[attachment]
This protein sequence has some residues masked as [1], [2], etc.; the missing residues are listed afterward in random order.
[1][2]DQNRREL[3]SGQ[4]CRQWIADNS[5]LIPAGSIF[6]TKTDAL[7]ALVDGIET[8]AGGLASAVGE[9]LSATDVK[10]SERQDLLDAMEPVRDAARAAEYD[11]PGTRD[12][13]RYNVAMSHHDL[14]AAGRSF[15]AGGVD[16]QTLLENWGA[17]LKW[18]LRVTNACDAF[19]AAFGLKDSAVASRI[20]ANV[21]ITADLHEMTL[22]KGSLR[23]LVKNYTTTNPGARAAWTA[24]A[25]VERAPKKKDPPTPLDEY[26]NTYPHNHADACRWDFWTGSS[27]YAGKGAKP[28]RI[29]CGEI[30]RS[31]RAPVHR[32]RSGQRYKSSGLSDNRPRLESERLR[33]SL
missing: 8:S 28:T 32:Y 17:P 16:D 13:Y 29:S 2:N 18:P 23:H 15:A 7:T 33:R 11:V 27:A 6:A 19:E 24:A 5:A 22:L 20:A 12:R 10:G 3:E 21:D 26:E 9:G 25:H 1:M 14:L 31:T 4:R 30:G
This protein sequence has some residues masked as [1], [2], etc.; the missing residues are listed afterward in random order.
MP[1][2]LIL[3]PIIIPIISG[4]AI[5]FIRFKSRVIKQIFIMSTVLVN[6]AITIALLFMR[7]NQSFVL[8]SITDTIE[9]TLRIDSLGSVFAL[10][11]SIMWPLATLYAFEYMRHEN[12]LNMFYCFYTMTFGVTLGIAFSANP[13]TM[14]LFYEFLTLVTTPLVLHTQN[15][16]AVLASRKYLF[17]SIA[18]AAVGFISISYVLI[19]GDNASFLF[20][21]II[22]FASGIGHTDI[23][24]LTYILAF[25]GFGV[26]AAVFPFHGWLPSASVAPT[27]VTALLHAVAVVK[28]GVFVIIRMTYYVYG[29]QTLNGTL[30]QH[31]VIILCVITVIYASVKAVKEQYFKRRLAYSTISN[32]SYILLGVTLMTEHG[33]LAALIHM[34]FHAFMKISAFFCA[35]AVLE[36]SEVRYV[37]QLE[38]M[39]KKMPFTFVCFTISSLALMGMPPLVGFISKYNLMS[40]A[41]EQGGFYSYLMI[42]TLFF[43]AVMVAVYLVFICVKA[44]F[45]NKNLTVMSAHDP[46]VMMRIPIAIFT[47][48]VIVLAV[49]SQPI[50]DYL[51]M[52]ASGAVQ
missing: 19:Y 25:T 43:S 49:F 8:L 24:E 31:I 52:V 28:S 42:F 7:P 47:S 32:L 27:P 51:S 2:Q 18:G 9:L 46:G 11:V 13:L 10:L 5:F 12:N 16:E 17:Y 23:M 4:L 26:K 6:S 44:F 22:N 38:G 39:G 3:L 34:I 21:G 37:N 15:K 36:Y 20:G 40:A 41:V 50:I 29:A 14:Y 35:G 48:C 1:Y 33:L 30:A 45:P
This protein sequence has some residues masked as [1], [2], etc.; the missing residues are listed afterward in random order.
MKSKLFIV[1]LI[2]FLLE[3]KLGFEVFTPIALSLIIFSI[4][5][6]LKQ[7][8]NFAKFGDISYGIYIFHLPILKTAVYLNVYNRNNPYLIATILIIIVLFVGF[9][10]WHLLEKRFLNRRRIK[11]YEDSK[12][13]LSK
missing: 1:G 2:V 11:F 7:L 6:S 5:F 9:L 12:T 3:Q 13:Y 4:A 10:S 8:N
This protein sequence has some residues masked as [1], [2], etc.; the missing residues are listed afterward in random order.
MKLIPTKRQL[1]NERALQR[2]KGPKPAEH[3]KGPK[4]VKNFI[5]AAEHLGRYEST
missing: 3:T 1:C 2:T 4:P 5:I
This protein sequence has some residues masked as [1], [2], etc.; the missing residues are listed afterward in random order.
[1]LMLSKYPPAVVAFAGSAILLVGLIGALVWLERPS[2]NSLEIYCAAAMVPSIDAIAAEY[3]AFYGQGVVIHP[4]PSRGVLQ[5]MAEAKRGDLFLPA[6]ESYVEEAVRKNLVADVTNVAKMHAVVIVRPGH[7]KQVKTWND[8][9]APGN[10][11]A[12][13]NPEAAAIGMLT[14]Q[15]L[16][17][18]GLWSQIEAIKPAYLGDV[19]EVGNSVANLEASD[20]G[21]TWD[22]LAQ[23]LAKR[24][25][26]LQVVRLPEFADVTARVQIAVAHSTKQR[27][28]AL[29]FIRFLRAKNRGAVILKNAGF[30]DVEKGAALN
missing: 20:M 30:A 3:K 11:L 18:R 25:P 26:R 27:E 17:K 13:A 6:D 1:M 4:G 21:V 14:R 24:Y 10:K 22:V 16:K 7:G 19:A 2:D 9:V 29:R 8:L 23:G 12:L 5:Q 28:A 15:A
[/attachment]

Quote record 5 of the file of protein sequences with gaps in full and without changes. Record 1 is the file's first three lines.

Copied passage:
This protein sequence has some residues masked as [1], [2], etc.; the missing residues are listed afterward in random order.
[1]LMLSKYPPAVVAFAGSAILLVGLIGALVWLERPS[2]NSLEIYCAAAMVPSIDAIAAEY[3]AFYGQGVVIHP[4]PSRGVLQ[5]MAEAKRGDLFLPA[6]ESYVEEAVRKNLVADVTNVAKMHAVVIVRPGH[7]KQVKTWND[8][9]APGN[10][11]A[12][13]NPEAAAIGMLT[14]Q[15]L[16][17][18]GLWSQIEAIKPAYLGDV[19]EVGNSVANLEASD[20]G[21]TWD[22]LAQ[23]LAKR[24][25][26]LQVVRLPEFADVTARVQIAVAHSTKQR[27][28]AL[29]FIRFLRAKNRGAVILKNAGF[30]DVEKGAALN
missing: 20:M 30:A 3:K 11:L 18:R 25:P 26:R 27:E 17:K 13:A 6:D 1:M 4:G 21:V 14:R 24:Y 10:K 22:V 16:K 7:G 19:A 2:D 9:V 29:R 8:L 23:G 12:L 5:Q 28:A 15:A